27 May 2015

Is the quality of our vocational educational training at risk?

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Have you ever been offered laptops, iPads or even cash-back offers as an incentive to enrol into a training course? 

Or were you ever promised that you’ll be able to finish a 2 year training course in just 6 months?

All of these sound good, almost too good to be true. Vocational education and training is vital in building a skilled workforce in Australia, however the quality of training is under the spotlight.

Media reports relating to dodgy marketing practices and poor quality training by several RTO’s and private colleges have continued to make news over the past couple of months. Additionally, many students have come forward about the experiences and how they were incentivised to enrol into a training course.

To tackle this, new ASQA Standards have come into effect as of April this year, with a strong focus on marketing practices for RTOs. RTOs now need to keep their marketing and advertising practices compliant with the new standards or will face substantial fines.

In an article, Senator Birmingham said “The new scheme will come in to effect tomorrow, and along with tough new standards and new laws to crack down on dodgy marketing practices by RTOs and third parties or brokers, will give ASQA a full suite of powers to act on rogue operators, something that didn’t exist under Labor."

The penalties range from a couple of thousand dollars to $10,000 for a single breach.

In a recent article, Senator Birmingham also mentioned that from April 1 colleges would be banned from offering students laptops, iPads, prizes, meals or cash to sign up for expensive courses bankrolled by the taxpayer. He said students should sign up to training courses “to get a job, not a free iPad."

While the new standards are substantive and require more documentation, they have been established to ensure that RTOs will provide effective training delivery and that students are getting the best possible outcome they can from their RTO.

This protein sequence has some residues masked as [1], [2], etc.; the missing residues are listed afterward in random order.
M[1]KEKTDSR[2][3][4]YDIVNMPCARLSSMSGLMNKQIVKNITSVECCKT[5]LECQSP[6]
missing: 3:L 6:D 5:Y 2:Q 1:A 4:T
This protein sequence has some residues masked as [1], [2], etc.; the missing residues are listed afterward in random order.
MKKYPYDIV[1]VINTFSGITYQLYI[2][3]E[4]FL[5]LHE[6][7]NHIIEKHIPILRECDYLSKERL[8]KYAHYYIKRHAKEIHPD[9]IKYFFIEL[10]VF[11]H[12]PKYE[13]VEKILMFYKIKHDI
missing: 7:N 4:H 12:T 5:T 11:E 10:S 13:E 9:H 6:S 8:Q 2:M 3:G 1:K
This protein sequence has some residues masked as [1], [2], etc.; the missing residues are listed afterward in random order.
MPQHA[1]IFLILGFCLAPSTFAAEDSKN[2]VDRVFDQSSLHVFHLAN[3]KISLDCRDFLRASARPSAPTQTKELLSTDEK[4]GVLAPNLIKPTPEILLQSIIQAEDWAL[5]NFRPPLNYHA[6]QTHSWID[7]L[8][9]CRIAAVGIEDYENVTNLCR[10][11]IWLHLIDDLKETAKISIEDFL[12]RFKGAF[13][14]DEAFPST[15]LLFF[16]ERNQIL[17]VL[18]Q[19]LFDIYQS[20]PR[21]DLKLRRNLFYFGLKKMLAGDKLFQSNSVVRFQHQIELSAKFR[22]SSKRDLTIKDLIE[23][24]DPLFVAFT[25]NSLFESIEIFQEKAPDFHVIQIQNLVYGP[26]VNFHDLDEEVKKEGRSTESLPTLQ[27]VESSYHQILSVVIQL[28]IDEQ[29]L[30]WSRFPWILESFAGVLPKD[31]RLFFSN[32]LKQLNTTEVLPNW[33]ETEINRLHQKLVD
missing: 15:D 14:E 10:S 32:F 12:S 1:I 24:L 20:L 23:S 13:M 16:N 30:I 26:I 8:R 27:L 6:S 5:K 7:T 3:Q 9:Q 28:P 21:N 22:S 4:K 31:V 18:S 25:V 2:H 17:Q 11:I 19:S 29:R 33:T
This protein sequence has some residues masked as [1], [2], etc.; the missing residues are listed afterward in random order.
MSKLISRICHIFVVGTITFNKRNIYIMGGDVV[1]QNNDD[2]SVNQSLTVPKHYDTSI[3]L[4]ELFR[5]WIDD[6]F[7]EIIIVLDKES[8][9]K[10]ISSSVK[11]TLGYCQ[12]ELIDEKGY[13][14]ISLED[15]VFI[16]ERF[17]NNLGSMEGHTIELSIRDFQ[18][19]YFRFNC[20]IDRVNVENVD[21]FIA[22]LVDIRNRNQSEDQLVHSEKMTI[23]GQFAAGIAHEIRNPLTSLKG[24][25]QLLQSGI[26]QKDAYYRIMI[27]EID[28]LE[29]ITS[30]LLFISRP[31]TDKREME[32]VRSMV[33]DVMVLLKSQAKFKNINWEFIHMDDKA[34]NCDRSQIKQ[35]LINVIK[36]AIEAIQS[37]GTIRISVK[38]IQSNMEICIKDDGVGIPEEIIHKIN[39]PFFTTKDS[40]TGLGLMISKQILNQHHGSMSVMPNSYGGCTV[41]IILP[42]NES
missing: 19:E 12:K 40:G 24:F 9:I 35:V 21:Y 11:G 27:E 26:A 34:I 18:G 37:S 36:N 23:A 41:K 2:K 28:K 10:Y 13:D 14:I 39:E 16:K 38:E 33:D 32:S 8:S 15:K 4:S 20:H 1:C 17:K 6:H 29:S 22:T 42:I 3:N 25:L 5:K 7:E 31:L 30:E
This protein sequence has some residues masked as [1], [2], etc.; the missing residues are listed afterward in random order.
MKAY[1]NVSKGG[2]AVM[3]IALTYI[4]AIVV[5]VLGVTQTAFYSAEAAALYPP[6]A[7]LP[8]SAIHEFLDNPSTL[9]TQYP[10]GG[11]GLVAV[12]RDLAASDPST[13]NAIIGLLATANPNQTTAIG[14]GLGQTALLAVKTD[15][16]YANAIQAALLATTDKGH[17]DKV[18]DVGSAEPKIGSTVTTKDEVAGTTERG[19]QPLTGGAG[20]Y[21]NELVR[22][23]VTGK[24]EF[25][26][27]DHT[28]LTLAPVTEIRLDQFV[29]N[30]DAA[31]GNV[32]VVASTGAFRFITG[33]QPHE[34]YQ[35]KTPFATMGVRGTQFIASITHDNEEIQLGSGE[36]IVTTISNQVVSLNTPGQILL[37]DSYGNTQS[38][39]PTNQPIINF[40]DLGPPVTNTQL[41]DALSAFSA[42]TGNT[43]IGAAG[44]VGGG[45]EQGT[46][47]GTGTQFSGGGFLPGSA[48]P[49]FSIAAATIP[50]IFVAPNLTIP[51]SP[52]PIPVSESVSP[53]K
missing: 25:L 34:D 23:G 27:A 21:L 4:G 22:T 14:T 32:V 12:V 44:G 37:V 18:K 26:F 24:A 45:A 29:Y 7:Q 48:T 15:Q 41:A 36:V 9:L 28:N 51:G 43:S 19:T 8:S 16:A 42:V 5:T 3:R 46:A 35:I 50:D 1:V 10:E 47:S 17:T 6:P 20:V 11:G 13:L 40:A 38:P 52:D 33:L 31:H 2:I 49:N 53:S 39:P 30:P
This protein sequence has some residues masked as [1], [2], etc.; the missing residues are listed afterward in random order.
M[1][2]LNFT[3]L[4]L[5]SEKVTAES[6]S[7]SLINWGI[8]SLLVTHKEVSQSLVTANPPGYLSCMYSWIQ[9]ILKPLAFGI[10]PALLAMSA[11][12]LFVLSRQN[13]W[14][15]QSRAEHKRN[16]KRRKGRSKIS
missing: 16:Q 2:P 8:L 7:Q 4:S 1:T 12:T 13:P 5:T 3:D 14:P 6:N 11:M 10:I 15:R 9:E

Here are a few tips to training providers on how they can strengthen the reputation of RTOs and how to be effectively compliant to the new standards from our expert speakers from our previous Managing VET Reputation Conference:

Have a plan

  • Continuously evolve and document
  • Participate with Industry, Conferences, professional development. As a learning organisation it is critical for the RTO/learning and development department to lead and encourage the learning culture. 
  • Have a plan
  • Continuously evolve and document
  • Participate with Industry, Conferences, professional development. As a learning organisation it is critical for the RTO/learning and development department to lead and encourage the learning culture. 
  • Focus on quality service delivery at all times
  • Always try to accommodate the needs of employers
  • Build-in routine compliance reviews on a monthly basis
Margaret Stinson, HR/IR Manager QLD, National Training Manager, MSS Security  
Karen Kearns, Director, International Child Care College Pty Ltd


Lastly, a word of caution to everyone out there – if something sounds too good to be true, it most probably is therefore, think twice before you say ‘yes’ and enrol yourself into a course! 







When Aranei was seven she truly believed she could one day train turtles in the Galapagos. Unfortunately she came to the realization that such a thing could never happen. A couple of years later, she decided to be a conference producer and has never looked back. The best part of her role is exploring different sectors and getting in-depth insights from thought leaders and well-experienced specialists from varying sectors.  

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